Geof Morris: Derek, it’s been interesting of late to see people on our forum and I guess on yours as well from (the level that I’ve?) looked into it——obviously you come from a theological tradition over the last couple of years that’s fairly conservative, and people are seeing you appear at a conference [with] Jim Wallis, who’s sort of a hot button with people that are pretty conservative—and I think—and this is my own thinking here—some of it , I just wonder how much they’ve really ever listened to or tried to read of him, and they’ve just sort of prejudged—
Derek Webb: Sure.
GM: Which is fine…because people are going to do that. everybody’s got a limited amount of time, so you’re going to go off of what other people say about somebody.
So—are you kinda worried about that controversy, or are you just letting it roll off your back, and going on and doing what you think is important?
DW: Well—yeah. I don’t have—Here’s the deal. It’s interesting how quickly people who will applaud your singing a song like “Nobody Loves Me” like, “I don’t give a damn what anybody is saying, it’s about what I do, and as far as I feel like what I’m doing is the Lord’s business—” they’ll applaud you at one moment—and then at another moment, when whatever you are doing doesn’t happen to line up with what they would like for you to be doing, suddenly they are real bent out of shape about it. Because sometimes the “Nobody” that I’m referring to are different people than other times.
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Howdy, all. I’m reticent to plug myself on here, but there’s a DW tie-in, so … here goes.
Thanks to Derek’s generosity, I’ll be giving away five free, signed copies of How to Kill and Be Killed, Derek’s live concert DVD, at random to all people who sponsor my Blogathon 2005 campaign in support of Blood:Water Mission:
What’s Blood:Water Mission?
If you’ve been to any of Derek‘s recent shows, you know that he’s been out campaigning for Blood:Water Mission and the 1000 Wells project. Simply put, our neighbors in Africa, some of whom are Christian brothers and sisters, are dying because they don’t have basic things that we take for granted, like clean, HIV-free blood and readily-available, clean drinking water. The folks at Blood:Water have worked the numbers: if we pool our dollars together, we can provide one African with clean drinking water for one year with just $1. One dollar!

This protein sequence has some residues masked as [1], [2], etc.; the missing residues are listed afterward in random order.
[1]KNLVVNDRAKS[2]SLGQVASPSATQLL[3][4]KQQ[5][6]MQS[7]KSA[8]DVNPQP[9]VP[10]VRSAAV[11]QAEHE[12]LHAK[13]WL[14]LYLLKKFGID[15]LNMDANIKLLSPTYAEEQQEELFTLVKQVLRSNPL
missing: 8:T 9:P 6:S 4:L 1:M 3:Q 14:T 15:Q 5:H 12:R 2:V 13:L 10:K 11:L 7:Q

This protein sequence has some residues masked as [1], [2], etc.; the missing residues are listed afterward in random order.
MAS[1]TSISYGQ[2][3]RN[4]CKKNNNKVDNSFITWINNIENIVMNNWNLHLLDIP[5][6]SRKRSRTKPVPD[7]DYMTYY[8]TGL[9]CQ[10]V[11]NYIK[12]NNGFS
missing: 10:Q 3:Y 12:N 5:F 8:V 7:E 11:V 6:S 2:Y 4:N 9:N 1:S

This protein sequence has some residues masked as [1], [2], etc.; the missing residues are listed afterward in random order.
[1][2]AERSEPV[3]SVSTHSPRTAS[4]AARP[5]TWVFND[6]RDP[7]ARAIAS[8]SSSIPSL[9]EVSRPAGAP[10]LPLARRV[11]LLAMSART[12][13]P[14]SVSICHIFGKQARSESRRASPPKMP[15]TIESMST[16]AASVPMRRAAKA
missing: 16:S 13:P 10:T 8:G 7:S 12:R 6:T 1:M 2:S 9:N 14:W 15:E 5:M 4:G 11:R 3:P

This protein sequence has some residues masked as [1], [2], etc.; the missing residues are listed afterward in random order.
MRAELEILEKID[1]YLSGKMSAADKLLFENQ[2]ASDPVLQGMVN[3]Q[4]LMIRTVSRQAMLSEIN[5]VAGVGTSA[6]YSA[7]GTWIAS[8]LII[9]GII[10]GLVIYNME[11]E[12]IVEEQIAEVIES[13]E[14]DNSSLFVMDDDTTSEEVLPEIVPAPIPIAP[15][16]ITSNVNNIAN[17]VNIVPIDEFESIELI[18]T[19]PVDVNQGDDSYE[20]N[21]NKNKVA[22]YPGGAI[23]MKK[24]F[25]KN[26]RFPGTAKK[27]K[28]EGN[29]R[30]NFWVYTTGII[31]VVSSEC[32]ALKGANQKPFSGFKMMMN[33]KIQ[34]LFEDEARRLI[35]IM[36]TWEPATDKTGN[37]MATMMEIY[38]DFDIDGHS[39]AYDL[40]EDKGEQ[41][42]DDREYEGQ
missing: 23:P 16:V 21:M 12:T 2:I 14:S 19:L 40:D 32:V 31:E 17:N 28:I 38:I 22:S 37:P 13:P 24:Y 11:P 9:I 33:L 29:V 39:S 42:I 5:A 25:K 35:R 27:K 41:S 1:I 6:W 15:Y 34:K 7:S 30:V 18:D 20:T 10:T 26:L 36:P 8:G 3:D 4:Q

What’s the Blogathon?
The concept behind the Blogathon is pretty simple: people sign up to post every half-hour for an entire 24-hour period on their Weblogs. People sponsor them, like you do for 10K charity runs, 5K walks, or any other event. I’m going to give this a whirl with my own personal Weblog, The Indiana Jones School of Management, and I’m asking for your support.
How can I sponsor and pledge support to Blood:Water?
It’s pretty simple: register with Blogathon, read the how-to on sponsoring a campaign, and pledge your support to Blood:Water. When the Blogathon’s over, you’ll get an email from Blogathon.org with instructions on how to send in your donations.
It’s just that easy.
What if I’m broke and can’t sponsor?
You could always point people at the campaign from your Weblog, on a forum you frequent, or whatever. You’d have my gratitude.
Thanks in advance for your consideration and support!
If you’re an iTunes user, you should be able to find Derek’s podcast in the Podcast Directory. To save you some time, though, we’ve dug up the direct link to the Derek Webb podcast feed. If you use iTunes, go to Podcasts, select “Advanced” in the menu, and then select “Subscribe to Podcast”. Paste the URL — http://podcasts.buzzplant.com/derekwebb/DW-podcast.xml — into the box, click OK, and iTunes will start chugging away.
Hope everyone enjoys hearing about “the magic songwriter theory”. Derek and I were laughing so hard that I thought we’d have to stop recording, leave the room, and come back. As noted previously, this is just the first of many podcasts, and they should be coming out monthly or so.
[Thanks to Mark Smiley for digging up the Podcast URL.]